Interview: Will Roland and Max Friedman Bring The Panic of '29 to 59
Collaborators for well over a decade, director Max Friedman and actor Will Roland are currently working together on Less Than Rent Theater's off-Broadway production of Graham Techler's The Panic of '29. An alternate history dark comedy, Panic is set in the aftermath of the Wall Street crash of 1929 and imagines a world without FDR's New Deal — with zany results. Here, Friedman and Roland tell us about putting this "slapstick Lehman Trilogy meets the Fallout series" together.
This conversation has been condensed and edited for clarity.
What is The Panic of '29?
Max Friedman: I've been calling it a screwball tragedy. It's an alternate history comedy that imagines an America wherein, on October 29, 1929, beginning with the Wall Street Crash, history bends, and in place of the New Deal, an American apocalypse takes place. We follow this hilarious band of misfits, everyone from crime writers to a bar proprietress to cabaret singers and Wall Street secretaries, as they find their way into a collectivist future through an authoritarian regime.
Will Roland: I've been calling it a slapstick Lehman Trilogy meets the Fallout series.
Max: Part of what makes the play great is that, although the subject matter and themes are pretty weighty, it is primarily an afternoon or evening of entertainment.
How did you both get involved with this piece?
Max: Less Than Rent has been developing the play with Graham for a while, and I have been developing two of Graham's other plays. He'd been working on the script for quite a while, though he was kind of keeping this one to himself. It came to me about nine months ago and we had the opportunity to do two table reads, and now we're really guns blazing. When I read the script, one of the first things I felt was Will's voice leaping off the page at me in the role of Jimmy Armstrong. Graham says that Jimmy is sort of like his stand-in, and Will does a really good job of being Graham's voice in the action.
Will: I was so tickled by the script from the very beginning. Graham's style is truly unique. You can feel his roots as a humorist in the way that the dialogue exists. The language is incredibly dense, which I have an absolute blast with. Every line is like five sentences long. He's a wordsmith who loves language and loves to play with repetition. So the combination of Graham's style with the content of the play. I'm really preoccupied by society and economics and group social contracts, and this play is interested in how individual people exists within social contacts, within economies, within rules of law, and what happens when certain elements crumble and break apart.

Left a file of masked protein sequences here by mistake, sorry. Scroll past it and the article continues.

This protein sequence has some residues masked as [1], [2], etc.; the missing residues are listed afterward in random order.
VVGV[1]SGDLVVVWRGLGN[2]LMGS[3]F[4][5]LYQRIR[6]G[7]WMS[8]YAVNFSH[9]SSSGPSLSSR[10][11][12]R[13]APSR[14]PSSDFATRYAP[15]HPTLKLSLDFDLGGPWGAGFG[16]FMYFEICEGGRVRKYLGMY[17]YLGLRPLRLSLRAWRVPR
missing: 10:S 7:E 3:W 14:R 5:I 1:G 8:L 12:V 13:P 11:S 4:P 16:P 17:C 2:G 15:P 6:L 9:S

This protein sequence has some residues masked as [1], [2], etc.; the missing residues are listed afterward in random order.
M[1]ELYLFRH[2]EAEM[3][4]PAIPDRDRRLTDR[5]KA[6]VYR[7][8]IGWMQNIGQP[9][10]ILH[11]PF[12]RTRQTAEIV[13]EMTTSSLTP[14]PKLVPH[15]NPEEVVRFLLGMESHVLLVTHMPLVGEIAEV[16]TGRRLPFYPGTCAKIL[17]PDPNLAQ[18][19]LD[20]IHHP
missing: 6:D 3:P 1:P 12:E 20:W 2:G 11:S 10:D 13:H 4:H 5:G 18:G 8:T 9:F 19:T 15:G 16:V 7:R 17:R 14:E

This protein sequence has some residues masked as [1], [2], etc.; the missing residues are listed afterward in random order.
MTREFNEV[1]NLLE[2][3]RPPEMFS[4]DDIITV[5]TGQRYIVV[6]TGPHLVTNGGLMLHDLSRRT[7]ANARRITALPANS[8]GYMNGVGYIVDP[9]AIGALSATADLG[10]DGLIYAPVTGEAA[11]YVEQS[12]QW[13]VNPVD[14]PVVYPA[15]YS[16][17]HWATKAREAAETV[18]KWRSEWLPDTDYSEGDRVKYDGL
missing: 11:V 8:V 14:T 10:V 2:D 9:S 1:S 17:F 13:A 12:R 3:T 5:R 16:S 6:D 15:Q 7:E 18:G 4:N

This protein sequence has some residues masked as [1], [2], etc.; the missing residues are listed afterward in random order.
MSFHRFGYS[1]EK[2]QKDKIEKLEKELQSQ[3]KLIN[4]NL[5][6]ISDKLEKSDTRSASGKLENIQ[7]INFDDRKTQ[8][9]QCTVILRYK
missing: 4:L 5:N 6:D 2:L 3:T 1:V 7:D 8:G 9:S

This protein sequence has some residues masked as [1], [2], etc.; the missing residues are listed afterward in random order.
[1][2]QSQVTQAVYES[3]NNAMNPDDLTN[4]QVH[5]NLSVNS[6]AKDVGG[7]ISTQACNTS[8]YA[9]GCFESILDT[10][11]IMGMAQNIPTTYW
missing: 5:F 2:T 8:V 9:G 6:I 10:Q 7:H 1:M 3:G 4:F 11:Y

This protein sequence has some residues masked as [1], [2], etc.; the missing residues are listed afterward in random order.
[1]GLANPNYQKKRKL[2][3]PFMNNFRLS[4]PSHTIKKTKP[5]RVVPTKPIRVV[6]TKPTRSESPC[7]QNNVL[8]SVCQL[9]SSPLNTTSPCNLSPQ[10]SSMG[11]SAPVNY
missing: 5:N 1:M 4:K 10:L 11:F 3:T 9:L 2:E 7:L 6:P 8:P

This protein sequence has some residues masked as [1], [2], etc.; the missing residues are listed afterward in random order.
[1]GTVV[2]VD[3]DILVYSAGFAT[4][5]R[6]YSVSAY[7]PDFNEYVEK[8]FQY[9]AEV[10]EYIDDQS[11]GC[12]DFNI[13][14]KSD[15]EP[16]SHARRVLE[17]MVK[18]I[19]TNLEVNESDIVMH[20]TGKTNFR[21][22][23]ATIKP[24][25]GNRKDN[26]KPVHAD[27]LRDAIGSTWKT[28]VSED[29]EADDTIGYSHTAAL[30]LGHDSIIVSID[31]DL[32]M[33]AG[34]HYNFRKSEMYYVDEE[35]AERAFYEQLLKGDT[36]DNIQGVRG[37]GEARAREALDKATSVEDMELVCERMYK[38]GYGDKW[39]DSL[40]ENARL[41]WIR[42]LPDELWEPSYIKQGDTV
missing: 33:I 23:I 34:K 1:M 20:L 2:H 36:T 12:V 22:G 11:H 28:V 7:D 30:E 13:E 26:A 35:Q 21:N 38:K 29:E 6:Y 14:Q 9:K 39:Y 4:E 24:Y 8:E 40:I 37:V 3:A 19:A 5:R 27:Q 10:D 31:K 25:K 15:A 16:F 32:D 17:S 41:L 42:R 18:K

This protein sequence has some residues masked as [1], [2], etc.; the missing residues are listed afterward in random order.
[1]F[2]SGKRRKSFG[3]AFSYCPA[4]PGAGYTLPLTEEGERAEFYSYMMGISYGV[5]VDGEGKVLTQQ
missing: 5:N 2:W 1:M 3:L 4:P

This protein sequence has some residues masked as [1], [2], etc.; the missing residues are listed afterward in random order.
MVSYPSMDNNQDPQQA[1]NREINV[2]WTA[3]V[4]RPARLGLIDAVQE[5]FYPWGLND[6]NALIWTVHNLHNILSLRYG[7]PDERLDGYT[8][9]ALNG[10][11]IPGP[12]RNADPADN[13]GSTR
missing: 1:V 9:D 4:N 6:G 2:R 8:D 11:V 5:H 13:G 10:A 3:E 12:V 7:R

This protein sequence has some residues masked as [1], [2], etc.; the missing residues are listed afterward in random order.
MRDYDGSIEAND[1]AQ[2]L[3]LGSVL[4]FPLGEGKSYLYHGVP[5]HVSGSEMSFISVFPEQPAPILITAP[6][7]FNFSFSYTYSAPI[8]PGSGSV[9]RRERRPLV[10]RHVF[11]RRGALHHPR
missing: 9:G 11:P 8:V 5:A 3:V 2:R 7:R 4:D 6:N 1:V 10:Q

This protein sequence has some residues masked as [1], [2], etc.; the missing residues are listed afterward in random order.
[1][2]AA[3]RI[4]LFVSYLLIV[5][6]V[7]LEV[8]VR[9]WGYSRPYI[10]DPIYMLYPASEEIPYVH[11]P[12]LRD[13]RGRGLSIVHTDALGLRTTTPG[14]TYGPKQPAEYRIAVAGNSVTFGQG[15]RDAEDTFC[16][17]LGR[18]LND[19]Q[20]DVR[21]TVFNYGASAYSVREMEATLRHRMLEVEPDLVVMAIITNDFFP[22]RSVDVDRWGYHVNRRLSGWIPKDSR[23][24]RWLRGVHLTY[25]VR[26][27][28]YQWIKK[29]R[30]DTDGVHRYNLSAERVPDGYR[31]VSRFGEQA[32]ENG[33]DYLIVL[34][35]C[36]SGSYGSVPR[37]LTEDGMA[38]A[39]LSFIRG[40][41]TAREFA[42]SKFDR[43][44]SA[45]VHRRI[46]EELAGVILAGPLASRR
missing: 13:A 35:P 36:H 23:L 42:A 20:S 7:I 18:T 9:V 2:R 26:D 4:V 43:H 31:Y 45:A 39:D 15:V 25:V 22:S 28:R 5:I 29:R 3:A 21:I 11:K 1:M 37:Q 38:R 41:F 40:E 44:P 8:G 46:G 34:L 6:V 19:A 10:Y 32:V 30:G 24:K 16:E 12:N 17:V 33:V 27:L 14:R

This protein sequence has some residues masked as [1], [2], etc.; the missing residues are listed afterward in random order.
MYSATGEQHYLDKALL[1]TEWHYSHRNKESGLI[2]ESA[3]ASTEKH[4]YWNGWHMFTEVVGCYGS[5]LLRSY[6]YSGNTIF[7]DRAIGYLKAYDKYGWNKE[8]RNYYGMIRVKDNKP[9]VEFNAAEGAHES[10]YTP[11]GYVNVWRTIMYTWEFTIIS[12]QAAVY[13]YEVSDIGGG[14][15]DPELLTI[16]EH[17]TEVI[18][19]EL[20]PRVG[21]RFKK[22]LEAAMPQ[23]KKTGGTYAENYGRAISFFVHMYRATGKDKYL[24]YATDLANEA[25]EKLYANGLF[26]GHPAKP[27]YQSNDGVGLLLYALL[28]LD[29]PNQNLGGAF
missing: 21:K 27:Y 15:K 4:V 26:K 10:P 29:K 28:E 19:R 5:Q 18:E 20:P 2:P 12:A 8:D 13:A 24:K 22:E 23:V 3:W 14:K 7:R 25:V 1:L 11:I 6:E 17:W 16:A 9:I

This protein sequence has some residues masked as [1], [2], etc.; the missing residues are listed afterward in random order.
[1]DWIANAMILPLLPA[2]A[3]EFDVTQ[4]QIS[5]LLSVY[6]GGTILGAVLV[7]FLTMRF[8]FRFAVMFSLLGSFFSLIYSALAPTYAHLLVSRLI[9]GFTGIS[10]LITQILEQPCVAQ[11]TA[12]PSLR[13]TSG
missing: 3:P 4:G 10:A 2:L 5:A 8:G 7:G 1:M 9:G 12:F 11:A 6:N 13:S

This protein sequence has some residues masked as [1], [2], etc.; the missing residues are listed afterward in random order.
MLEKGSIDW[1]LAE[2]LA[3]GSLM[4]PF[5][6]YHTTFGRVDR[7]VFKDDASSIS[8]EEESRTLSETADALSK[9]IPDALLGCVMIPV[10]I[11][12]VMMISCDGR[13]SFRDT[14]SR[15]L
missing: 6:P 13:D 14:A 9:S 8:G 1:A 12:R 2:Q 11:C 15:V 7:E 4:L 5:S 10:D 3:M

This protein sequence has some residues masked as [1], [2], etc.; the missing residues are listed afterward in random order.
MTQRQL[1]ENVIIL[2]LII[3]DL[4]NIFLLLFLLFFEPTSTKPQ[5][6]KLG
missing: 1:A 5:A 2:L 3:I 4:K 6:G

The whole cast is a group of old friends and new. Max and I obviously have a long, wonderful working relationship and collaboration. Olivia Puckett is another friend of ours, who came in and did an early reading, but then also auditioned and was in consideration for many roles. You guys had a robust audition process for this.
Max: We did. What made the process and this company is amazing is that it is a combination of folks I've worked with for years, and also some folks who sent in a tape and then came into the audition room with an electricity that was undeniable.
What is it like to do this play now, with everything that's going on in the world?
Max: I had a really great experience last night. There's a lot of abolitionist humor in the play, and, frankly, a lot of anti-police ideology throughout the play. I had the experience of sitting behind a gentleman who clearly felt a way about that, and I thought that it was good. The art is doing what the art is wanting to do. I see people laughing and having an amazing time, but then we have somebody who is wrestling with the politics of it, and that's what I think theater is wanting to be about, especially in those times.
Will: I like the things that makes people have to actually think and wrestle with the subject, and the alternate history nature of it gives us a room to play that is usually afforded by sci-fi.
Max: It's not lost on me that we're doing this in the shadow of Trump Park Avenue literally around the corner. I walk past it all the time and I kind of love it. We're here on the Upper East Side surrounded by folks who may not be politically aligned with the makers of the play, but may still find some delight in what we're doing.
Why should people come see The Panic of '29?
Will: This play is simultaneously an escapist fantasy and a thoughtful, critical piece of theater. I keep saying, if we do a bad job, you will just laugh for a couple hours. And if we do a good job, you will laugh and maybe also think a little.
Max: I think you should come see the play because it goes without saying how important it is to encourage and inspire new voices, and Graham is a new voice that is certainly worth producing and being an audience for. And there's so much incredible work happening on that stage. I am floored by our cast, from the veterans like Will and Erik Lochtefeld and Olivia Puckett to the people making their off-Broadway debuts. Everybody's operating at an incredibly high level of talent and commitment to the style and anachronistic sense of language.